While Juan Martin del Potro will be doing his best to recollect 2009 and the three consecutive victories he enjoyed that year over Rafael Nadal when he steps on court against the world No. 2 at the Olympic Stadium on Sunday, it is the 1939 Davis Cup Final that Argentina needs to reprise against Spain.
That was the year – the only year in the competition’s 110-year history – that a finalist came from 0-2 down to win. Like Argentina, Australia were the away team with seemingly little chance of winning the trophy against United States at the Merion Cricket Club, Haverford when on day one – also like Argentina – they lost the opening rubber in straight sets, when Bobby Riggs beat John Bromwich, and the second rubber in five sets, when Frank Parker beat Adrian Quist.
Bromwich and Quist were doubles specialists so it was no real surprise when they came back on day two to win the third rubber against a youthful Jack Kramer and Joseph Hunt – almost as emphatically as David Nalbandian and Eduardo Schwank did against Fernando Verdasco and Feliciano Lopez here.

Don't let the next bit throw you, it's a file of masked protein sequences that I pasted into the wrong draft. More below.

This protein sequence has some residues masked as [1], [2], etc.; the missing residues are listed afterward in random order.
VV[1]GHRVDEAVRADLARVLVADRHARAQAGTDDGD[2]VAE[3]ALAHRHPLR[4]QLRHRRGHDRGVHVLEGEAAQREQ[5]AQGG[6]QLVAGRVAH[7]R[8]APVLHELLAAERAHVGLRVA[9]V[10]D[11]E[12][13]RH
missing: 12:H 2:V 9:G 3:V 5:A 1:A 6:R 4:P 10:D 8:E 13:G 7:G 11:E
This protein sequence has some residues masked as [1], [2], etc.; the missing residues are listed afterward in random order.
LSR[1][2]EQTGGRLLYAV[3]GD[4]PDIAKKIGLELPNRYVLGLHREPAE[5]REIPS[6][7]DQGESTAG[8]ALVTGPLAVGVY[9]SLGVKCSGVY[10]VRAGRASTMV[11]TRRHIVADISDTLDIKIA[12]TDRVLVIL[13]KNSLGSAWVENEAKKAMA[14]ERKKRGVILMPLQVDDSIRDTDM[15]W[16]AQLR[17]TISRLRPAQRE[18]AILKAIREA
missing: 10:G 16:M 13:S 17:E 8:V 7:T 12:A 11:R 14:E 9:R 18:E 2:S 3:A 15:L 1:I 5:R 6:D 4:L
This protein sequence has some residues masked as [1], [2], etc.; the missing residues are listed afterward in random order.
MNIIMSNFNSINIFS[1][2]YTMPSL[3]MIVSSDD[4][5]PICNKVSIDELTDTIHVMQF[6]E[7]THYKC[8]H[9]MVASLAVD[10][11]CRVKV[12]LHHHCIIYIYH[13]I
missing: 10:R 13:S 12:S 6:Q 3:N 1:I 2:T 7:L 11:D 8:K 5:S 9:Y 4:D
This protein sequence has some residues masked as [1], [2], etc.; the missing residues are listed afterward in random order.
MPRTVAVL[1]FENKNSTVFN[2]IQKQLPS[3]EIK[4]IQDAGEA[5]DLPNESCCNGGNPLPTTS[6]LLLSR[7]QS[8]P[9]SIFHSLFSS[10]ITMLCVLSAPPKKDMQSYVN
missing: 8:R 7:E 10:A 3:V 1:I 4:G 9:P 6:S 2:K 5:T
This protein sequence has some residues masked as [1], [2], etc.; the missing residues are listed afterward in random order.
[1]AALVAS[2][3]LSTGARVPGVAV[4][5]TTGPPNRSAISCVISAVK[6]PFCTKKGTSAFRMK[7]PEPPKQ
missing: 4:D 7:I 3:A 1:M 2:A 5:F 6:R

However, Harry Hopman’s two-man team still had it all to do. Quist beat Riggs in five sets in the first of the reverse singles and while Argentine fans can dream of del Potro replicating that feat against Nadal they may have to fantasise about something rather less simplistic than Bromwich’s straight sets defeat of Parker in the final rubber.
But hang on a minute, isn’t that how Nalbandian beat David Ferrer the last time these two countries contested the Final, at Mar del Plata in 2008? They must hope that history repeats itself. Schwank said he was hoping for a “small miracle”. Some might say they need a big one.
Audio commentaries of every Davis Cup Final, including Australia's famous comeback in 1939, can be found within the Virtual Tour of the Davis Cup Trophy.